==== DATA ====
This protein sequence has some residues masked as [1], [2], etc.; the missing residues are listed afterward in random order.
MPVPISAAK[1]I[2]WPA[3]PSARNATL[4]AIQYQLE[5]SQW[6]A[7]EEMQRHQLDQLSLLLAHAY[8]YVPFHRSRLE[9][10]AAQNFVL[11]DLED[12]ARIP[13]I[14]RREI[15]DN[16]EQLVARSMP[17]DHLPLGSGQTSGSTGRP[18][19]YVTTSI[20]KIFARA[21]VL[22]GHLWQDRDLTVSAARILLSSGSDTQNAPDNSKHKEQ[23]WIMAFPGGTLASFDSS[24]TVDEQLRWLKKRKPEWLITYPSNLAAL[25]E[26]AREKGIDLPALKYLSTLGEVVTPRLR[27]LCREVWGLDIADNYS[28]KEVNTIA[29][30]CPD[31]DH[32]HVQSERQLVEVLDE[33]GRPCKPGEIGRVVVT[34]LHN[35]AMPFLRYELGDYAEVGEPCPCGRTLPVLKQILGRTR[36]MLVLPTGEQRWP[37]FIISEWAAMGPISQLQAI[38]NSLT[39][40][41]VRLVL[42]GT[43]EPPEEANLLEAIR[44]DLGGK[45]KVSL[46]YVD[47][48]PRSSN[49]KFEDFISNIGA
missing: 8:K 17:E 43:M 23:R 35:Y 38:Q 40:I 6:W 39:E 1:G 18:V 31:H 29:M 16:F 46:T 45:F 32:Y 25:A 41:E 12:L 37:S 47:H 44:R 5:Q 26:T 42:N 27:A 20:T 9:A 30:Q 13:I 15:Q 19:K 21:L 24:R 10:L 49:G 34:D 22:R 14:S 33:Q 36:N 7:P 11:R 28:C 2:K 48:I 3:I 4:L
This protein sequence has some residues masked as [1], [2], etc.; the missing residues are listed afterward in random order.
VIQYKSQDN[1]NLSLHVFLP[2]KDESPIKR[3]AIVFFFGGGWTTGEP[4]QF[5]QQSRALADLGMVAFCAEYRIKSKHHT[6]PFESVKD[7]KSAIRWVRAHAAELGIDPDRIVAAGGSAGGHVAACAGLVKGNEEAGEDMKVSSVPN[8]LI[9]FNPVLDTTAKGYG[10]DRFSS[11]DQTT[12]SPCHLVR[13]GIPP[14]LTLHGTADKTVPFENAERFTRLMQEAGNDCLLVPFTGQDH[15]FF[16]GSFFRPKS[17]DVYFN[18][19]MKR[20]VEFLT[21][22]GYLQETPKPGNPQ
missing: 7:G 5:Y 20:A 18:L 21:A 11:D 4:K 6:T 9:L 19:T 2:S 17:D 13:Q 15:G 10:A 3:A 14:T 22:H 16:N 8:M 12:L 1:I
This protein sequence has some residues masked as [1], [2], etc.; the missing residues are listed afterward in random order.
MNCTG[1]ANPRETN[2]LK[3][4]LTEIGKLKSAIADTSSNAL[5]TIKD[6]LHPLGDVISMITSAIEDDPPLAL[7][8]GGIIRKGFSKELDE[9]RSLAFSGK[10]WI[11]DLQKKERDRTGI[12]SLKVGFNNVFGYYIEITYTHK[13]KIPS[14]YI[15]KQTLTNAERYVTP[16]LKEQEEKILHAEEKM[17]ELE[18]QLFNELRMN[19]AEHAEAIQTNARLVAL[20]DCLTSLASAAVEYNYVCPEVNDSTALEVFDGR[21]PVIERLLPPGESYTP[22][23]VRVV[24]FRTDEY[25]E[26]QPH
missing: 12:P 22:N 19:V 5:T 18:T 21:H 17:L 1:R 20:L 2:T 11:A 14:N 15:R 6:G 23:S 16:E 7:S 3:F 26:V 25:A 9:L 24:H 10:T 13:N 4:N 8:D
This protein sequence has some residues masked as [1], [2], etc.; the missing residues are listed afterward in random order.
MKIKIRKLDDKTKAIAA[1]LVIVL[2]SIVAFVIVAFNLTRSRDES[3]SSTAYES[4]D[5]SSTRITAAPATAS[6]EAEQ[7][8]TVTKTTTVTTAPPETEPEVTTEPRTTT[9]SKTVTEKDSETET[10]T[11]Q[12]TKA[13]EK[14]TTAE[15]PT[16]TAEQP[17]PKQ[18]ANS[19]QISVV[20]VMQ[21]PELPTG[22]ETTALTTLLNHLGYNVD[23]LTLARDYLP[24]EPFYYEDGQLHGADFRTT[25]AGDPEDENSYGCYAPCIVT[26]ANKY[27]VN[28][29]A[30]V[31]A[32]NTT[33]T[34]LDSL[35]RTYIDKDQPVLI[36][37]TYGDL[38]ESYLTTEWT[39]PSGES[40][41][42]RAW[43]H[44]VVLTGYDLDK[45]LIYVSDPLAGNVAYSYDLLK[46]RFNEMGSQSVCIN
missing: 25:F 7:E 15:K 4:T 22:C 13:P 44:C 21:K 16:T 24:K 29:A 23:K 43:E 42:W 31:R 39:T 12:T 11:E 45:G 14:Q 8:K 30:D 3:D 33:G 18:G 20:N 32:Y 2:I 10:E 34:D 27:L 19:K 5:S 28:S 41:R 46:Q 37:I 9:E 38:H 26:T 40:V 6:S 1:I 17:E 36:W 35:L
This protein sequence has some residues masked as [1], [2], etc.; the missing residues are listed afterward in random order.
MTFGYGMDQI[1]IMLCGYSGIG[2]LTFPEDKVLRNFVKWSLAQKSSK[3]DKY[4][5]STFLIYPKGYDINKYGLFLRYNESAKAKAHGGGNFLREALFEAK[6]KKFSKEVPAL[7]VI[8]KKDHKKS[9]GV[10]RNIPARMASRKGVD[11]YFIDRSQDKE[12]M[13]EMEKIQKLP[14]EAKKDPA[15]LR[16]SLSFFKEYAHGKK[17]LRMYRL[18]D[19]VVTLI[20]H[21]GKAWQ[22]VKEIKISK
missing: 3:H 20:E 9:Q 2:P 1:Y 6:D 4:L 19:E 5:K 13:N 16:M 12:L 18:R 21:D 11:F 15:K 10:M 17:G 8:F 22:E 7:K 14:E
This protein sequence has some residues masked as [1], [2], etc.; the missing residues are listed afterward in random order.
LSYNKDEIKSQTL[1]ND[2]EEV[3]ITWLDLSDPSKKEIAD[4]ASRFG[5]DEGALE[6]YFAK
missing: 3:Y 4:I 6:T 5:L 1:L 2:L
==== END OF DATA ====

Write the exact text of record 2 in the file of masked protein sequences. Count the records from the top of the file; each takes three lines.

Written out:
This protein sequence has some residues masked as [1], [2], etc.; the missing residues are listed afterward in random order.
VIQYKSQDN[1]NLSLHVFLP[2]KDESPIKR[3]AIVFFFGGGWTTGEP[4]QF[5]QQSRALADLGMVAFCAEYRIKSKHHT[6]PFESVKD[7]KSAIRWVRAHAAELGIDPDRIVAAGGSAGGHVAACAGLVKGNEEAGEDMKVSSVPN[8]LI[9]FNPVLDTTAKGYG[10]DRFSS[11]DQTT[12]SPCHLVR[13]GIPP[14]LTLHGTADKTVPFENAERFTRLMQEAGNDCLLVPFTGQDH[15]FF[16]GSFFRPKS[17]DVYFN[18][19]MKR[20]VEFLT[21][22]GYLQETPKPGNPQ
missing: 7:G 5:Y 20:A 18:L 21:A 11:D 4:K 6:T 9:L 19:T 2:S 17:D 13:Q 15:G 10:A 3:A 14:T 22:H 16:N 8:M 12:L 1:I